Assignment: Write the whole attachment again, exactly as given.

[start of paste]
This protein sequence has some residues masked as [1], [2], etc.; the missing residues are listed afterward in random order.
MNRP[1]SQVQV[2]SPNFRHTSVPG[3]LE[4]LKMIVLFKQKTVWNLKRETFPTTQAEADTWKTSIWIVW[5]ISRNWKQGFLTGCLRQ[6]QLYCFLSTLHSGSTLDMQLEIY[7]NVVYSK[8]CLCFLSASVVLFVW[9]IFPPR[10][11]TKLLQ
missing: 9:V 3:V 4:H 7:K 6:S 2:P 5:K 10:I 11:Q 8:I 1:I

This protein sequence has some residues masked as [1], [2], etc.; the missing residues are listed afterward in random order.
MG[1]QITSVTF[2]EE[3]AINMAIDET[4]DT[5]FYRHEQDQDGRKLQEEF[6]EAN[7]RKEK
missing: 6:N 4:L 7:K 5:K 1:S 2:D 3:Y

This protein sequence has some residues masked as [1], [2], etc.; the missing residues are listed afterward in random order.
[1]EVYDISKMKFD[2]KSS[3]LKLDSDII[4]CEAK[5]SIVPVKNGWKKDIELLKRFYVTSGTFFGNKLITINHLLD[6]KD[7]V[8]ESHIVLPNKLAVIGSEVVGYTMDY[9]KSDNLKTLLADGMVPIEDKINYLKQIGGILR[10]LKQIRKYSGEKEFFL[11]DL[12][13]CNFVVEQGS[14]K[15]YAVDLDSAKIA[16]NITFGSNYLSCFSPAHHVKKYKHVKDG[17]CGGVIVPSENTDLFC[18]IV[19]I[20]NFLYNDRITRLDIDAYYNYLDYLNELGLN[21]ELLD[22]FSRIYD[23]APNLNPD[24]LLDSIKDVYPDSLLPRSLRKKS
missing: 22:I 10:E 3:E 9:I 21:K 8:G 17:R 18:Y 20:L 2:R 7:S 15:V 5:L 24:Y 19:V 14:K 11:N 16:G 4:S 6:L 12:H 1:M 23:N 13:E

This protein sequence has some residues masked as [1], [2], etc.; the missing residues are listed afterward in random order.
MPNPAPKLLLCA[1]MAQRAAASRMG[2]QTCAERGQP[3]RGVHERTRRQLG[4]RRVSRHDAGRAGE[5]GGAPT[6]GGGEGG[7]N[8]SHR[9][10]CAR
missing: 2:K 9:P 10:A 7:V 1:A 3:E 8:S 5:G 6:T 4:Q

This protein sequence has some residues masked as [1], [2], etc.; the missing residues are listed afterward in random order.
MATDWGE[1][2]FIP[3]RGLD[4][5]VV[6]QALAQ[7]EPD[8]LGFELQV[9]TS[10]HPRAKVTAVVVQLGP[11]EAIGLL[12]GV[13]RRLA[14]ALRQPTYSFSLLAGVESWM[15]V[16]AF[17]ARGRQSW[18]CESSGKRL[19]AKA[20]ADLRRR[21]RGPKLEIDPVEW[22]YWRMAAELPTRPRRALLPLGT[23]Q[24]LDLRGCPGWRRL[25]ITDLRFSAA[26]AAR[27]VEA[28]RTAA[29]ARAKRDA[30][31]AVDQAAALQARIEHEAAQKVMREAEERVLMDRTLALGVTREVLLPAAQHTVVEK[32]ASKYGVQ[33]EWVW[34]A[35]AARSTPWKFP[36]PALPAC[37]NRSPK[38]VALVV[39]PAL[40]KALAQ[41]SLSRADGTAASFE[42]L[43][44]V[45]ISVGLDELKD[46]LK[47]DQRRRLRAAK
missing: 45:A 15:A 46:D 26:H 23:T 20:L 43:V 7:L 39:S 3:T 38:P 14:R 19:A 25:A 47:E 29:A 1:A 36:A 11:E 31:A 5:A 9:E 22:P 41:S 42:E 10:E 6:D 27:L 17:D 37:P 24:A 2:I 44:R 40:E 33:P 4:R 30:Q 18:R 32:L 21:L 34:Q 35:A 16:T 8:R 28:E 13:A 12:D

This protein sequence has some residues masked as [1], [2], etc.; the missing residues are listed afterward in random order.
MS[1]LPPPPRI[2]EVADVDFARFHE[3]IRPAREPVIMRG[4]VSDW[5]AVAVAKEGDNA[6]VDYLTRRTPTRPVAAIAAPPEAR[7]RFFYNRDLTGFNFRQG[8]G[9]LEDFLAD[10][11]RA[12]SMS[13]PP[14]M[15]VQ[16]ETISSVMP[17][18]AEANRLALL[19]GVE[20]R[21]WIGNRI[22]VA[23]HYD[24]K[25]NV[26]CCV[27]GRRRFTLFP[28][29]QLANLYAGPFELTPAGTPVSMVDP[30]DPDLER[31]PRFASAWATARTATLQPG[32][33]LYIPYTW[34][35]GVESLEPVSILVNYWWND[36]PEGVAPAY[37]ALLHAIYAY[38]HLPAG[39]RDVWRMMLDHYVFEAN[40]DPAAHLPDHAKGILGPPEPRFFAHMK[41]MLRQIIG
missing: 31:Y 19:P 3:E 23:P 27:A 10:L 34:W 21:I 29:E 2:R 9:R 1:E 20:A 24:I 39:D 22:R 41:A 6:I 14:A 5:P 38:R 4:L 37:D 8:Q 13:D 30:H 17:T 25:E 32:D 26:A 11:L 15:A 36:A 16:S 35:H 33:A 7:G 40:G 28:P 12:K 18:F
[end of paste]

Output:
This protein sequence has some residues masked as [1], [2], etc.; the missing residues are listed afterward in random order.
MNRP[1]SQVQV[2]SPNFRHTSVPG[3]LE[4]LKMIVLFKQKTVWNLKRETFPTTQAEADTWKTSIWIVW[5]ISRNWKQGFLTGCLRQ[6]QLYCFLSTLHSGSTLDMQLEIY[7]NVVYSK[8]CLCFLSASVVLFVW[9]IFPPR[10][11]TKLLQ
missing: 9:V 3:V 4:H 7:K 6:S 2:P 5:K 10:I 11:Q 8:I 1:I

This protein sequence has some residues masked as [1], [2], etc.; the missing residues are listed afterward in random order.
MG[1]QITSVTF[2]EE[3]AINMAIDET[4]DT[5]FYRHEQDQDGRKLQEEF[6]EAN[7]RKEK
missing: 6:N 4:L 7:K 5:K 1:S 2:D 3:Y

This protein sequence has some residues masked as [1], [2], etc.; the missing residues are listed afterward in random order.
[1]EVYDISKMKFD[2]KSS[3]LKLDSDII[4]CEAK[5]SIVPVKNGWKKDIELLKRFYVTSGTFFGNKLITINHLLD[6]KD[7]V[8]ESHIVLPNKLAVIGSEVVGYTMDY[9]KSDNLKTLLADGMVPIEDKINYLKQIGGILR[10]LKQIRKYSGEKEFFL[11]DL[12][13]CNFVVEQGS[14]K[15]YAVDLDSAKIA[16]NITFGSNYLSCFSPAHHVKKYKHVKDG[17]CGGVIVPSENTDLFC[18]IV[19]I[20]NFLYNDRITRLDIDAYYNYLDYLNELGLN[21]ELLD[22]FSRIYD[23]APNLNPD[24]LLDSIKDVYPDSLLPRSLRKKS
missing: 22:I 10:E 3:E 9:I 21:K 8:G 17:R 18:Y 20:L 2:R 7:S 15:V 5:L 24:Y 19:V 14:K 11:N 16:G 4:S 6:L 12:H 1:M 23:N 13:E

This protein sequence has some residues masked as [1], [2], etc.; the missing residues are listed afterward in random order.
MPNPAPKLLLCA[1]MAQRAAASRMG[2]QTCAERGQP[3]RGVHERTRRQLG[4]RRVSRHDAGRAGE[5]GGAPT[6]GGGEGG[7]N[8]SHR[9][10]CAR
missing: 2:K 9:P 10:A 7:V 1:A 3:E 8:S 5:G 6:T 4:Q

This protein sequence has some residues masked as [1], [2], etc.; the missing residues are listed afterward in random order.
MATDWGE[1][2]FIP[3]RGLD[4][5]VV[6]QALAQ[7]EPD[8]LGFELQV[9]TS[10]HPRAKVTAVVVQLGP[11]EAIGLL[12]GV[13]RRLA[14]ALRQPTYSFSLLAGVESWM[15]V[16]AF[17]ARGRQSW[18]CESSGKRL[19]AKA[20]ADLRRR[21]RGPKLEIDPVEW[22]YWRMAAELPTRPRRALLPLGT[23]Q[24]LDLRGCPGWRRL[25]ITDLRFSAA[26]AAR[27]VEA[28]RTAA[29]ARAKRDA[30][31]AVDQAAALQARIEHEAAQKVMREAEERVLMDRTLALGVTREVLLPAAQHTVVEK[32]ASKYGVQ[33]EWVW[34]A[35]AARSTPWKFP[36]PALPAC[37]NRSPK[38]VALVV[39]PAL[40]KALAQ[41]SLSRADGTAASFE[42]L[43][44]V[45]ISVGLDELKD[46]LK[47]DQRRRLRAAK
missing: 45:A 15:A 46:D 26:H 23:T 20:L 43:V 7:L 39:S 3:T 38:P 14:R 19:A 25:A 47:E 29:A 1:A 36:A 11:E 31:A 5:A 9:E 22:P 41:S 42:E 10:E 6:D 27:L 17:D 37:P 24:A 2:I 44:R 40:E 33:P 4:R 30:Q 18:R 32:L 21:L 34:Q 35:A 16:T 8:R 28:E 13:A 12:D

This protein sequence has some residues masked as [1], [2], etc.; the missing residues are listed afterward in random order.
MS[1]LPPPPRI[2]EVADVDFARFHE[3]IRPAREPVIMRG[4]VSDW[5]AVAVAKEGDNA[6]VDYLTRRTPTRPVAAIAAPPEAR[7]RFFYNRDLTGFNFRQG[8]G[9]LEDFLAD[10][11]RA[12]SMS[13]PP[14]M[15]VQ[16]ETISSVMP[17][18]AEANRLALL[19]GVE[20]R[21]WIGNRI[22]VA[23]HYD[24]K[25]NV[26]CCV[27]GRRRFTLFP[28][29]QLANLYAGPFELTPAGTPVSMVDP[30]DPDLER[31]PRFASAWATARTATLQPG[32][33]LYIPYTW[34][35]GVESLEPVSILVNYWWND[36]PEGVAPAY[37]ALLHAIYAY[38]HLPAG[39]RDVWRMMLDHYVFEAN[40]DPAAHLPDHAKGILGPPEPRFFAHMK[41]MLRQIIG
missing: 31:Y 19:P 3:E 23:P 27:A 10:L 34:W 21:I 29:E 2:R 9:R 1:E 20:A 24:I 39:D 22:R 41:A 6:I 14:A 5:P 38:R 4:L 37:D 8:Q 13:D 30:H 17:T 25:E 32:D 26:A 11:L 15:A 36:A 16:S 35:H 33:A 7:G 40:G 28:P 12:K 18:F